Federal Government and Labour Unions Clash Over Impending Nationwide Strike

The Federal Government and Organised Labour are at loggerheads over the looming threat of a nationwide strike, scheduled to begin in 14 days, due to the alleged failure of the government to fulfill agreements reached with the Nigeria Labour Congress (NLC) and the Trade Union Congress (TUC) in October 2023.

Minister of Information and National Orientation, Mohammed Idris, appealed to the unions to exercise patience and engage in dialogue with the government to address their concerns. He emphasized the need to avoid a strike at a critical time for the nation’s progress and development.

Following the removal of fuel subsidy by President Bola Tinubu in May 2023, labour unions negotiated a 16-point agreement with the Federal Government to alleviate the impact of the subsidy removal on workers. This included a commitment to pay N35,000 to all federal workers starting from September, among other measures.

Despite the agreements, the NLC and TUC accused the government of failing to fulfill its promises, leading to the threat of a nationwide strike. The unions highlighted the dire economic consequences of policies such as the IMF/World Bank-induced hike in the price of Premium Motor Spirit (PMS) and the devaluation of the naira.

They expressed concern over widespread hunger, eroded purchasing power, and increased insecurity, demanding urgent action from the government to address these issues.

Labour leaders gave the government a 14-day ultimatum to honor its commitments, warning of industrial action if their demands are not met. Affiliated unions, including the Nigerian Union of Banks, Insurance and Finance Institution Employees and the Air Transport Senior Staff Association of Nigeria, signaled their readiness to join the strike.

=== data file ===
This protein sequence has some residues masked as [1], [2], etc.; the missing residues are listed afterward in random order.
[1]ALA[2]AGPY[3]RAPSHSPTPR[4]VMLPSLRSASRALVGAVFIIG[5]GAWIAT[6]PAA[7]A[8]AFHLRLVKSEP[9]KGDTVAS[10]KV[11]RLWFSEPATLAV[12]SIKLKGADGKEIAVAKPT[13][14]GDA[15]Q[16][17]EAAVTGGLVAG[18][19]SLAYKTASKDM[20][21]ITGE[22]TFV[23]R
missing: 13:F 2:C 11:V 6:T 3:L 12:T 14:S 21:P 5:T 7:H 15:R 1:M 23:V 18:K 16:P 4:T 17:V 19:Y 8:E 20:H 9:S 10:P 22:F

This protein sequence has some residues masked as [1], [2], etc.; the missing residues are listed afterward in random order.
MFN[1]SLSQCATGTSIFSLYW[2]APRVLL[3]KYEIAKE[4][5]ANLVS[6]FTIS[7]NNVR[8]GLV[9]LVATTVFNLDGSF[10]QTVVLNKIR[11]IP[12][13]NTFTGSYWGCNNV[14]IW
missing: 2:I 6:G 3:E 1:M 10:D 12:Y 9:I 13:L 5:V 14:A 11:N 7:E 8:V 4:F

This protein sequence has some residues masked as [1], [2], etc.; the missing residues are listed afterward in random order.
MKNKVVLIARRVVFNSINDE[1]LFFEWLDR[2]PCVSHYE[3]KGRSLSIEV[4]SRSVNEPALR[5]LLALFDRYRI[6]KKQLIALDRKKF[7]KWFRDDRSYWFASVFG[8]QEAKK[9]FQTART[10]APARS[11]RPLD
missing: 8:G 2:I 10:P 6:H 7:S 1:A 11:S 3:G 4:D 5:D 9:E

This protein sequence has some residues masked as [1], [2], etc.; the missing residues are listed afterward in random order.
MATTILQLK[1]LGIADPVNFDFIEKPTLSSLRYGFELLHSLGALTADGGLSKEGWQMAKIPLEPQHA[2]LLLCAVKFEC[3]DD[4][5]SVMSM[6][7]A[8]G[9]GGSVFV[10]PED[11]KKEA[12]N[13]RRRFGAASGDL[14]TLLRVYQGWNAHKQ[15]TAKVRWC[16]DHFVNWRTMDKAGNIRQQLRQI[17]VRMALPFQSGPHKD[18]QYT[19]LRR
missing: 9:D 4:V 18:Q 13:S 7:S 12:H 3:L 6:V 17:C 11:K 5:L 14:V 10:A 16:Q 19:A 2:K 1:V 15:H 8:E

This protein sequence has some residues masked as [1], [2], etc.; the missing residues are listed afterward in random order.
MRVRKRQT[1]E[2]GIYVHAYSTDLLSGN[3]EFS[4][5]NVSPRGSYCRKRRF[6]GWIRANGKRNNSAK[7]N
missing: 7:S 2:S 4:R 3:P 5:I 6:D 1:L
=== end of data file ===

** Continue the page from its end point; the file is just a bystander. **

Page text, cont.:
Meanwhile, the Jama’atu Nasril Islam (JNI) urged the government to address the economic hardship facing Nigerians, emphasizing the need for urgent intervention to mitigate the suffering of citizens.

In response, the Niger State House of Assembly initiated moves to establish a Price Control Board to regulate the prices of essential commodities, aiming to address the soaring costs affecting consumers.

Human rights lawyer, Femi Falana, SAN, also weighed in, explaining his legal action against the Federal Government over rising commodity prices. Falana called for the enforcement of existing laws, such as the Price Control Act, to ensure fair pricing and protect consumers’ interests.

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